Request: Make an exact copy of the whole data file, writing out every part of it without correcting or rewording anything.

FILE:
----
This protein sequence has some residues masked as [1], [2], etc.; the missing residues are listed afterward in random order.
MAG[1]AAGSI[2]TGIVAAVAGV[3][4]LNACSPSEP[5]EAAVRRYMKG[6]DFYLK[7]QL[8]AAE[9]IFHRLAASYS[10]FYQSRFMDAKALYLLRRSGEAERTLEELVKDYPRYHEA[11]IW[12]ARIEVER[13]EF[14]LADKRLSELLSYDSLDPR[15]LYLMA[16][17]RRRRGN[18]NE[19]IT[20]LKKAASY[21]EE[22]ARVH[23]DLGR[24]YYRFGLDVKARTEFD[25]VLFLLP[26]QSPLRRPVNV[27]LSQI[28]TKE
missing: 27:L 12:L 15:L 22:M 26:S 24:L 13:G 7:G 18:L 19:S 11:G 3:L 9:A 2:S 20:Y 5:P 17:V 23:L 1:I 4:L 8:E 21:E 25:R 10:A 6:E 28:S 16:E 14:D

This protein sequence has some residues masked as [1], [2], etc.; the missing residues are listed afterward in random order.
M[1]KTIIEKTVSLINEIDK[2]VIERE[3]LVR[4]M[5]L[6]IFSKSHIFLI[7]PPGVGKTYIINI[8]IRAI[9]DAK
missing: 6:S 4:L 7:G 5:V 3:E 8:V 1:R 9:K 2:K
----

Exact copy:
This protein sequence has some residues masked as [1], [2], etc.; the missing residues are listed afterward in random order.
MAG[1]AAGSI[2]TGIVAAVAGV[3][4]LNACSPSEP[5]EAAVRRYMKG[6]DFYLK[7]QL[8]AAE[9]IFHRLAASYS[10]FYQSRFMDAKALYLLRRSGEAERTLEELVKDYPRYHEA[11]IW[12]ARIEVER[13]EF[14]LADKRLSELLSYDSLDPR[15]LYLMA[16][17]RRRRGN[18]NE[19]IT[20]LKKAASY[21]EE[22]ARVH[23]DLGR[24]YYRFGLDVKARTEFD[25]VLFLLP[26]QSPLRRPVNV[27]LSQI[28]TKE
missing: 27:L 12:L 15:L 22:M 26:S 24:L 13:G 7:G 18:L 19:S 11:G 3:L 9:A 2:S 20:Y 5:P 17:V 23:L 1:I 4:L 8:E 21:E 25:R 10:A 6:E 28:S 16:E 14:D

This protein sequence has some residues masked as [1], [2], etc.; the missing residues are listed afterward in random order.
M[1]KTIIEKTVSLINEIDK[2]VIERE[3]LVR[4]M[5]L[6]IFSKSHIFLI[7]PPGVGKTYIINI[8]IRAI[9]DAK
missing: 6:S 4:L 7:G 5:V 3:E 8:V 1:R 9:K 2:K